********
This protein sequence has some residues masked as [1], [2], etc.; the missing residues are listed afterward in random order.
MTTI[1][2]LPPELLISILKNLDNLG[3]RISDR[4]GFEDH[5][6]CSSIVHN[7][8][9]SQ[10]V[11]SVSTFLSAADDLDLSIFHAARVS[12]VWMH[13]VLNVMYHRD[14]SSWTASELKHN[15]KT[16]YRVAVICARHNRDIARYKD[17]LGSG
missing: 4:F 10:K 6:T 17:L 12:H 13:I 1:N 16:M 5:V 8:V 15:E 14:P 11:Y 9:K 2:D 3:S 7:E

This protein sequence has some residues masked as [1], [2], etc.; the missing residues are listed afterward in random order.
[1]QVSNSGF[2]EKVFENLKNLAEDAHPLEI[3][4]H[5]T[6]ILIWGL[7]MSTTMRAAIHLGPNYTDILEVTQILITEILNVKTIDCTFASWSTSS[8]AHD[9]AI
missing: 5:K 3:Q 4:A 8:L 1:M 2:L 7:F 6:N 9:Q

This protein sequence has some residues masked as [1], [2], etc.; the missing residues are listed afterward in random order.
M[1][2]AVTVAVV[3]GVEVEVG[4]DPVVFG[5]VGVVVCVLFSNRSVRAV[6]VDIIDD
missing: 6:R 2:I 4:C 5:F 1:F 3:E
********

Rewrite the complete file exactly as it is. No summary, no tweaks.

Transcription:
This protein sequence has some residues masked as [1], [2], etc.; the missing residues are listed afterward in random order.
MTTI[1][2]LPPELLISILKNLDNLG[3]RISDR[4]GFEDH[5][6]CSSIVHN[7][8][9]SQ[10]V[11]SVSTFLSAADDLDLSIFHAARVS[12]VWMH[13]VLNVMYHRD[14]SSWTASELKHN[15]KT[16]YRVAVICARHNRDIARYKD[17]LGSG
missing: 4:F 10:K 6:T 17:L 12:H 13:I 1:N 16:M 5:V 8:V 15:E 14:P 11:Y 9:K 2:D 3:S 7:E

This protein sequence has some residues masked as [1], [2], etc.; the missing residues are listed afterward in random order.
[1]QVSNSGF[2]EKVFENLKNLAEDAHPLEI[3][4]H[5]T[6]ILIWGL[7]MSTTMRAAIHLGPNYTDILEVTQILITEILNVKTIDCTFASWSTSS[8]AHD[9]AI
missing: 5:K 3:Q 4:A 8:L 1:M 2:L 7:F 6:N 9:Q

This protein sequence has some residues masked as [1], [2], etc.; the missing residues are listed afterward in random order.
M[1][2]AVTVAVV[3]GVEVEVG[4]DPVVFG[5]VGVVVCVLFSNRSVRAV[6]VDIIDD
missing: 6:R 2:I 4:C 5:F 1:F 3:E